John (1703-91), English theologian, evangelist, and founder of Methodism.
Wesley was born in the rectory at Epworth,
Lincolnshire, on June 17, 1703, the 15th child of the British clergyman Samuel
Wesley (1662-1735). He was educated at Charterhouse School and Christ Church,
University of Oxford. Ordained deacon in 1725 and admitted to the priesthood of
the Church of England in 1728, John Wesley acted for a time as curate to his
father. In 1729 he went into residence at Oxford as a fellow of Lincoln College.
There he joined the Holy Club, a group of students that included his brother
Charles Wesley and, later, George Whitefield, who was to become the founder of
Calvinistic Methodism. The club members adhered strictly and methodically to
religious precepts and practices, among them visiting prisons and comforting the
sick, and were thus derisively called “methodists” by their schoolmates.
In 1735 Wesley went to Georgia as an Anglican
missionary. On the ship to Savannah he met some German Moravians, whose simple
evangelical piety greatly impressed him. He continued to associate with them
while in Georgia and translated some of their hymns into English. Except for
this association, Wesley's American experience was a failure.
On his return to England in 1738, he again sought out
the Moravians; while attending one of their meetings in Aldersgate St., London,
on May 24, 1738, he experienced a religious awakening that profoundly convinced
him that salvation was possible for every person through faith in Jesus Christ
In March 1739, George Whitefield, who had met with
great success as an evangelist in Bristol, urged Wesley to join him in his
endeavors. Despite his initial opposition to preaching outside the church,
Wesley preached an open-air sermon on April 2, and the enthusiastic reaction of
his audience convinced him that open-air preaching was the most effective way to
reach the masses. Few pulpits would be open to him in any case, for the Anglican
church frowned on revivalism.
Wesley attracted immense crowds virtually from the
outset of his evangelical career. His success also was due, in part, to the fact
that contemporary England was ready for a revivalist movement; the Anglican
church was seemingly unable to offer the kind of personal faith that people
craved. Thus Wesley's emphasis on inner religion and his assurance that each
person was accepted as a child of God had a tremendous popular appeal.
On May 1, 1739, Wesley and a group of his followers,
meeting in a shop on West St., London, formed the first Methodist society. Two
similar organizations were established in Bristol the same month. Late in 1739
the London society began to meet in a building called the Foundry, which served
as the headquarters of Methodism for many years.
With the growth of the Methodist movement, the need
for tighter organization became acute. In 1742 the societies were divided into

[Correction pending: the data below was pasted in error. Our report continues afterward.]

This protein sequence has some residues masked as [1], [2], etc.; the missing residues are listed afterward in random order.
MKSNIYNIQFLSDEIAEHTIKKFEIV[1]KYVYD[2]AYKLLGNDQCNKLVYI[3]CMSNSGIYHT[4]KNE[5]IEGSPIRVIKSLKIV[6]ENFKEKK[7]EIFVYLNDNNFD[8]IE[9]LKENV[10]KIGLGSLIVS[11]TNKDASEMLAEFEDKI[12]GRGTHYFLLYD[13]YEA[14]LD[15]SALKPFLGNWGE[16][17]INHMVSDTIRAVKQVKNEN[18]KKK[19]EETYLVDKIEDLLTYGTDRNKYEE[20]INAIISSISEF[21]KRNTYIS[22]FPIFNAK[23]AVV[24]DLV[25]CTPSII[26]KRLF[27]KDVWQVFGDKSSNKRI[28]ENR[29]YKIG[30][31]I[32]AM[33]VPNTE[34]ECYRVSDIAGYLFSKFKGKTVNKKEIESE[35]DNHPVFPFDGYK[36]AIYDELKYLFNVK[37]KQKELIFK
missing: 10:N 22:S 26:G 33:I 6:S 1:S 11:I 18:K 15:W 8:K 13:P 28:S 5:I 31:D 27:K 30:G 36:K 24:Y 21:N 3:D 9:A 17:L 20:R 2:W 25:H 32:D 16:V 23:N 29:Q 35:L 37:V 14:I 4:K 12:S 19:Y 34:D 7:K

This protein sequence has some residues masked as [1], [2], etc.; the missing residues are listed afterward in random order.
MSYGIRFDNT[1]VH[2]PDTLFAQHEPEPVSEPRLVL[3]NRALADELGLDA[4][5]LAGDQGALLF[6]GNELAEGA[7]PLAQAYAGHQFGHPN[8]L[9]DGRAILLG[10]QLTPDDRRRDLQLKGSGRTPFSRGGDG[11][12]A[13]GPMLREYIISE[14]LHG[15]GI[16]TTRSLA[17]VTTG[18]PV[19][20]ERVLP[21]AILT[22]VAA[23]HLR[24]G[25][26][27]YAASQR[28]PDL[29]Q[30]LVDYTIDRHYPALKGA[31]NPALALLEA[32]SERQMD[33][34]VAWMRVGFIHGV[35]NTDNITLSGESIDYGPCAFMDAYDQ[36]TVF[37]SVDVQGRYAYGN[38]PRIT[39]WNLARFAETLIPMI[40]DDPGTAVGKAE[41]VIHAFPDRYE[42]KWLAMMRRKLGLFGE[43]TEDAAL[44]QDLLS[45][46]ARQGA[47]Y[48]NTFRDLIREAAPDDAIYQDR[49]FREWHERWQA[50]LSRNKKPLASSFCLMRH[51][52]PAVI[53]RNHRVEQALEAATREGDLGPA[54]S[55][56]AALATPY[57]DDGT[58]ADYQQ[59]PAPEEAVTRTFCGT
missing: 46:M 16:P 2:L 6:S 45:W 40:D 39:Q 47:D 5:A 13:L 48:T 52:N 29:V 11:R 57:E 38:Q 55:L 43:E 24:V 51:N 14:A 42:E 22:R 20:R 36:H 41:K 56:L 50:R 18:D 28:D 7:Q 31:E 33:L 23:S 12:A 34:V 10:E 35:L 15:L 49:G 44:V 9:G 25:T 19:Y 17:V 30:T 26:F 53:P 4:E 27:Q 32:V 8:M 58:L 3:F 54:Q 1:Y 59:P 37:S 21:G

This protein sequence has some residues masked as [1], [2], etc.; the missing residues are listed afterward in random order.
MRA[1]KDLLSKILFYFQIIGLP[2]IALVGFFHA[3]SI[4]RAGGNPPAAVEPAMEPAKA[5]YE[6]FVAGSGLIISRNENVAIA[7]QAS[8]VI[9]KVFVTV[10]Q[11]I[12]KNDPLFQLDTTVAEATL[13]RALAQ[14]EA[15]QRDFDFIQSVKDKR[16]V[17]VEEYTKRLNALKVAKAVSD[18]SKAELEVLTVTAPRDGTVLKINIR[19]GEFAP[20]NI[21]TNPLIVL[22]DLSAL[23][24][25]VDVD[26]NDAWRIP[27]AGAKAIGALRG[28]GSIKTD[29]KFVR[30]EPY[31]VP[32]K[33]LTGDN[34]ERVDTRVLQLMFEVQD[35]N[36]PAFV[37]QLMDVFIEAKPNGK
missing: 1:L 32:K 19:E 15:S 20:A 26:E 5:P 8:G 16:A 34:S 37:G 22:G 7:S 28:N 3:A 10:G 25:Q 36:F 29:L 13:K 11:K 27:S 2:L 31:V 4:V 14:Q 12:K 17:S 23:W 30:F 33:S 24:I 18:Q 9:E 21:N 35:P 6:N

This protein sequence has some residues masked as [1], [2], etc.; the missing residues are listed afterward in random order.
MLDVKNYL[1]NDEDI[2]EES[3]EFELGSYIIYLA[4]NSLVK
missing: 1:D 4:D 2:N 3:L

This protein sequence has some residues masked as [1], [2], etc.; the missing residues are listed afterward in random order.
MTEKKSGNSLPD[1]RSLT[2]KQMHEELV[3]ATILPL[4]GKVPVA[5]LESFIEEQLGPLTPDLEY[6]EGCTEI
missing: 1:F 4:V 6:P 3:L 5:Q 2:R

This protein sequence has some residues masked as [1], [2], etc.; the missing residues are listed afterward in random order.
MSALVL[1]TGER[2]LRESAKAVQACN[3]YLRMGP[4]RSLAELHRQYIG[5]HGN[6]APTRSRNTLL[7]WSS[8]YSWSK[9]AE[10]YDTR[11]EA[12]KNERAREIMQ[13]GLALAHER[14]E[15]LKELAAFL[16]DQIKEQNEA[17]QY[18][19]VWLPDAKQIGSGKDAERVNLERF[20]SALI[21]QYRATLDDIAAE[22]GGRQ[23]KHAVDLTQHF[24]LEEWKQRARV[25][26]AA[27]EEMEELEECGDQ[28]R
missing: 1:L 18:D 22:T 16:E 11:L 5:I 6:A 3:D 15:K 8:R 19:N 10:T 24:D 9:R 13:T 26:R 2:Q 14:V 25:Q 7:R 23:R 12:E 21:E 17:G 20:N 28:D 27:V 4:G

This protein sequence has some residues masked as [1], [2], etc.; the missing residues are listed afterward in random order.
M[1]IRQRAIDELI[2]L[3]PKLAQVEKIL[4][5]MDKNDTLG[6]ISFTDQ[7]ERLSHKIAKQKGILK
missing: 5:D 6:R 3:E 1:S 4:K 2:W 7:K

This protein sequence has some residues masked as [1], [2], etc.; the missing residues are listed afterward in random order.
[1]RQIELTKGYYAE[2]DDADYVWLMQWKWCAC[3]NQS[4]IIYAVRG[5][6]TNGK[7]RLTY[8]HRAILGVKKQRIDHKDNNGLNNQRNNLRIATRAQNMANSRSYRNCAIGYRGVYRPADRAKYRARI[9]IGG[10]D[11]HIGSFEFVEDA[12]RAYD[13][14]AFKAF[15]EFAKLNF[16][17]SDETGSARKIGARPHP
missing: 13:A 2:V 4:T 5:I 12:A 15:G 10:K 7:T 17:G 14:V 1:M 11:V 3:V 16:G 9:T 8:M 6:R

classes, with a leader for each class. These class meetings contributed greatly
to the success of the movement, but equally important were their leaders, many
of whom Wesley designated lay preachers. Wesley called the first conference of
Methodist leaders in 1744, and conferences were held annually thereafter.
In 1751, at the age of 48, Wesley married Mary
Vazeille (circa 1710-81), a widow with four children. The marriage was not
successful, and she finally left him; Wesley had no children of his own.
An indefatigable preacher and organizer, Wesley
traveled about 8000 km (5000 mi) a year, delivering as many as four or five
sermons a day and founding new societies.
Wesley parted with the Moravians in 1740 because of
doctrinal disagreements, and he rejected the Calvinist doctrine of
predestination, thus breaking with Whitefield. He also discarded many tenets of
the Church of England, including the doctrine of the apostolic succession (the
maintenance of an unbroken line of succession of bishops of the Christian church
beginning with St. Peter), but he never voiced any intention of establishing the
movement as a new church. His actions made separation inevitable, however. In
1784 he issued the deed of declaration, which provided rules and regulations for
the guidance of the Methodist societies. The same year he appointed his aide
Thomas Coke, an Anglican clergyman, a superintendent of the Methodist
organization in the U.S., empowering him to administer the sacraments; other
ordinations followed. Ordination represented the biggest step in the direction
of a break with the Anglican church. Separation did not take place, however,
until after Wesley's death.
Wesley was deeply concerned with the intellectual,
economic, and physical well-being of the masses. He was also a prolific writer
on a wide variety of historical and religious subjects. His books were sold
cheaply, so that even the poor could afford to buy them; thus he did much to
improve the reading habits of the general public. He aided debtors and those
trying to establish businesses and founded medical dispensaries. He opposed
slavery and was interested in social reform movements of all kinds.
Wesley compiled 23 collections of hymns, edited a
monthly magazine, translated Greek, Latin, and Hebrew works, and edited, under
the title The Christian's Pattern, the noted medieval devotional work De
Imitatione Christi, generally ascribed to the German ecclesiastic Thomas ŕ
Kempis. His personal Journal (1735-90) is outstanding for the frank exposition
of his spiritual development.
In the latter years of his life the hostility of the
Anglican church to Methodism had virtually disappeared, and Wesley was greatly
admired. He died March 2, 1791, and was buried in the graveyard of City Road
Chapel, London. In Westminster Abbey is a memorial plaque inscribed with his
Biographic entry: B1578
"Wesley, John," Microsoft (R) Encarta.
Copyright (c) 1993 Microsoft Corporation. Copyright (c) 1993 Funk &
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